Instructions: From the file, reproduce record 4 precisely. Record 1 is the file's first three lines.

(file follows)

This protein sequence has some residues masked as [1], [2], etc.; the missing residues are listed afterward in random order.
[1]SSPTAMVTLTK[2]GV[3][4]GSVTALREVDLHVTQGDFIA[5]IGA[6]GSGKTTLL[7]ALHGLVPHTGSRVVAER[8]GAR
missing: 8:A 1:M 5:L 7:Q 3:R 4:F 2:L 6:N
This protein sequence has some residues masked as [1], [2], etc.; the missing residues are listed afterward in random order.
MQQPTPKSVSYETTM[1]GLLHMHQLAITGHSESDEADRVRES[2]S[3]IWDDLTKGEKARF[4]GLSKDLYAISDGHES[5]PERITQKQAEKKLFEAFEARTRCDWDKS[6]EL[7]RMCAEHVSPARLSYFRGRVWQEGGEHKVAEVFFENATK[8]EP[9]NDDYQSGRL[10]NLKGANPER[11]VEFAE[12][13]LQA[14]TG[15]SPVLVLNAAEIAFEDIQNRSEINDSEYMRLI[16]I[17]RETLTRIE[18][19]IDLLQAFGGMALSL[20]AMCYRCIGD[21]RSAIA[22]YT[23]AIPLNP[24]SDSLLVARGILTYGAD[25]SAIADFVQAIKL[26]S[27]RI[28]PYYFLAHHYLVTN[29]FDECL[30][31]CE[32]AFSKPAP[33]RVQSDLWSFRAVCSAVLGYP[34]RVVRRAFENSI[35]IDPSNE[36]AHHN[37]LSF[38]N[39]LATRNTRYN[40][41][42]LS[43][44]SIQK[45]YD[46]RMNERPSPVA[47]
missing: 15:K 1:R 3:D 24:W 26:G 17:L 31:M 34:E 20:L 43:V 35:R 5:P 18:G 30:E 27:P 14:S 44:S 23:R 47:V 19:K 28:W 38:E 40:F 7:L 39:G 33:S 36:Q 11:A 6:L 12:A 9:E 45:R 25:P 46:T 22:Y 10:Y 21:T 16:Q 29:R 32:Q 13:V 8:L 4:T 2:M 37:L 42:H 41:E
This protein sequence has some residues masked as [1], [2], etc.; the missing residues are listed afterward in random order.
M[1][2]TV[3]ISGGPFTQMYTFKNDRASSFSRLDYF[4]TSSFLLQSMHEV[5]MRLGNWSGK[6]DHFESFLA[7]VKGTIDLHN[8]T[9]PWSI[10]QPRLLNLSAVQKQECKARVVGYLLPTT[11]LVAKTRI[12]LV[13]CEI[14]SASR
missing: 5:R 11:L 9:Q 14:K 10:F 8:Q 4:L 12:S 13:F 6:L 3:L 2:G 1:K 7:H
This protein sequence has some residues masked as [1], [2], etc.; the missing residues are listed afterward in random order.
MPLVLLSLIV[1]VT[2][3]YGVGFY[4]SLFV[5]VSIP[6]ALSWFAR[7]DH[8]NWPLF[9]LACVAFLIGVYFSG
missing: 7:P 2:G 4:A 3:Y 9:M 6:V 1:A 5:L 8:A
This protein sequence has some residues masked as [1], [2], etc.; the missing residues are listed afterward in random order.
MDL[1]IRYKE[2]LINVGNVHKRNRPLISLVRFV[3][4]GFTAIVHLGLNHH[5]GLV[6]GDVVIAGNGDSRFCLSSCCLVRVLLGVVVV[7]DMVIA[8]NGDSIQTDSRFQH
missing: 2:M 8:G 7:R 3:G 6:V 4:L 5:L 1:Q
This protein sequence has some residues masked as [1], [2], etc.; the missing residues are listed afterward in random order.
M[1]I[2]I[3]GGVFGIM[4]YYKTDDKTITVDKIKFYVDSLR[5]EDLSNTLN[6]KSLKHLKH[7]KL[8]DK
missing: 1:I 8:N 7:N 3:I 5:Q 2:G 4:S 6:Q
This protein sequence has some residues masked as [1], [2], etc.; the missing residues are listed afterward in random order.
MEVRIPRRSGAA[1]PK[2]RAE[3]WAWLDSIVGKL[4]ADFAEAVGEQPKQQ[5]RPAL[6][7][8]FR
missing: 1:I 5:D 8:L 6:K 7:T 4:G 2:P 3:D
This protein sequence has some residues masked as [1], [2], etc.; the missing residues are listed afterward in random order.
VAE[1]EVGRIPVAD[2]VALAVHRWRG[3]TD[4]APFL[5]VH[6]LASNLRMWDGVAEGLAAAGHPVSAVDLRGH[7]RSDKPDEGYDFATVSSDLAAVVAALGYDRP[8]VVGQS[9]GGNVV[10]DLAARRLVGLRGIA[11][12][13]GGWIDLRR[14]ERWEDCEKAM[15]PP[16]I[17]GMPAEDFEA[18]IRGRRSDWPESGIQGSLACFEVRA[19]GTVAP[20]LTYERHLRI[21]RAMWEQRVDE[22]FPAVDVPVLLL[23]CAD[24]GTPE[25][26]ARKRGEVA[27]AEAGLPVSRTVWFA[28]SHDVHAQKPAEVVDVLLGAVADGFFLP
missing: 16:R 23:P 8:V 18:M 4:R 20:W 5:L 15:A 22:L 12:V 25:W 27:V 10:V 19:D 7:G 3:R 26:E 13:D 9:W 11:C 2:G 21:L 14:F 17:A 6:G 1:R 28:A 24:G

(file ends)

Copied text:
This protein sequence has some residues masked as [1], [2], etc.; the missing residues are listed afterward in random order.
MPLVLLSLIV[1]VT[2][3]YGVGFY[4]SLFV[5]VSIP[6]ALSWFAR[7]DH[8]NWPLF[9]LACVAFLIGVYFSG
missing: 7:P 2:G 4:A 3:Y 9:M 6:V 1:A 5:L 8:A